Thanks for this post! I respect that General Mills is using its size and strength within the food industry to drive sustainability efforts across the entire value chain, but I agree with you that GM could do even more to exert its influence on suppliers’ practices.
In addition to incentivizing and supporting the supply side of their business model, I was intrigued by your idea of impacting the demand side through a consumer education campaign. I wonder if GM has enough brand equity to authentically promote sustainability? I’m worried consumers may see this as an inauthentic attempt by a big corporation to “be good” – I would encourage them to maximize their internal and supply chain sustainability efforts, then actively promote these efforts to consumers, then use the positive brand equity to launch the consumer education campaign you suggest.
Thanks for this post! As an avid online shopper, I was really interested to read about how climate change is affecting UPS and its efforts to curb the effects. You mentioned that UPS passes on price increases in oil to its consumers – does a government service like USPS do the same? If not, I wonder if UPS’ business suffers when oil prices are high, as consumers choose USPS for the price savings.
Also, you suggested UPS charge consumers for underutilization of the trailer – although this would be profitable for UPS, this may have negative ramifications for the rest of the environment. Essentially, this may incentivize consumers to consume more than they need, further contributing to waste and climate change. UPS should holistically consider the impact of its decisions when pursuing sustainability efforts.
Thanks for this post! I just read about the possible declining supply of wine and now of coffee… certainly two big effects of climate change that we’ll want to curb! I’m impressed by the work that Starbucks is doing to ensure almost all of its coffee is ethically sourced and its efforts to make coffee the world’s first sustainable agricultural product.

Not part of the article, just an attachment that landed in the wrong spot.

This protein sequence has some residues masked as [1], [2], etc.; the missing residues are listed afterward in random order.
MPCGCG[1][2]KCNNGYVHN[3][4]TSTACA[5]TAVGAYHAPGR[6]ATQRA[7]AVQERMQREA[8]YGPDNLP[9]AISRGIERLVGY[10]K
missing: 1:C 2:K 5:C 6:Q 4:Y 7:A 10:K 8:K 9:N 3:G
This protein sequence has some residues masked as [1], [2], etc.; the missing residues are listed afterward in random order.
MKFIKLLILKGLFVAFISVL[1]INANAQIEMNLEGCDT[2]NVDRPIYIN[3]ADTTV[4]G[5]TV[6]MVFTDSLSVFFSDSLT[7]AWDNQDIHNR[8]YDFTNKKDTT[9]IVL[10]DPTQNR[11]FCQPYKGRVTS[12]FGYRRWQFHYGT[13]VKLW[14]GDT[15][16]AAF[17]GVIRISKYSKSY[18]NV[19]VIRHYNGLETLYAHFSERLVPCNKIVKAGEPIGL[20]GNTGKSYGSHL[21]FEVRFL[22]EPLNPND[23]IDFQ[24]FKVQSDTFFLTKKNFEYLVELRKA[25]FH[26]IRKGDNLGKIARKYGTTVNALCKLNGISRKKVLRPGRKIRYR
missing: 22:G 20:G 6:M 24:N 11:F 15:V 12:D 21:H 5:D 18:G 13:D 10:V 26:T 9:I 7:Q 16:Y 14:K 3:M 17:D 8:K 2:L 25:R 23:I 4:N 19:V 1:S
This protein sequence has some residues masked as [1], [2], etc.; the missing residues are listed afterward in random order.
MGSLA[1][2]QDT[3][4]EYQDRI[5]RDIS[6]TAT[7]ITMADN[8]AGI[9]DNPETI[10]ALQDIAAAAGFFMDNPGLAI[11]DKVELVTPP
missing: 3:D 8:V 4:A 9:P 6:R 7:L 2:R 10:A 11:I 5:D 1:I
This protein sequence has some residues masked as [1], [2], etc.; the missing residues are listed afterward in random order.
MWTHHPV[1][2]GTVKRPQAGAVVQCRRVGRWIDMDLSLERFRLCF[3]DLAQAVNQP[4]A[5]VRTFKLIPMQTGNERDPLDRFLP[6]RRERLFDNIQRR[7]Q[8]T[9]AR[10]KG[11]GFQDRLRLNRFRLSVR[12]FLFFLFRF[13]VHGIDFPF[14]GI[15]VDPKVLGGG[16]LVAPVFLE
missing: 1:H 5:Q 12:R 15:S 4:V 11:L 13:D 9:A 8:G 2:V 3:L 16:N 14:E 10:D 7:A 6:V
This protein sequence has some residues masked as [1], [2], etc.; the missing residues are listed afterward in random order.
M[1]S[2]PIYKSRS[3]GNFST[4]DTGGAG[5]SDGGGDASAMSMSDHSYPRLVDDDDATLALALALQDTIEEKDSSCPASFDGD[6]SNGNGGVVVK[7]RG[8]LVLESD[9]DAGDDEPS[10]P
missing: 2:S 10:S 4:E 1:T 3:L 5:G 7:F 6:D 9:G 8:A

In regards to your posed potential solution of developing a coffee varietal that grows in warm temperatures, I think a marketing campaign would be required to build consumer demand for this new type of coffee. While this would be another investment required in their sustainability efforts, I think there’s potential for long-term benefits. The demand for instant coffee was actually built entirely through marketing, and I think Starbucks has the potential to change our consumption habits as well.
Thanks for this post! Agreed – wine is good and we should do more. While I agree that getting consumers to want new types of wine will be a challenge for the marketing team, I don’t think it’s a challenge they should shy away from. The entire demand for the wine and beer industry has been heavily created by marketing (think Super Bowl beer commercials), and I think their past success shows that addressing this new challenge is one they can take on. Rather than being reactive and waiting for the market to eventually shift its consumption habits (as Nick Dokoozlian believes), I think E&J should proactively take on the role of shifting these habits via marketing.
Thanks for this post! I was shocked to find out that the public interest in recycling has actually driven up recycling costs for ADS because consumers often incorrectly recycle items. I’m interested in discussing possible solutions for this – would a big public education campaign or better labeled recycling bins help? If companies like ADS already sort through waste for recyclables, perhaps the solution is reverting back to single-type trash cans and creating a PR campaign to educate consumers about how their waste will be recycled for them.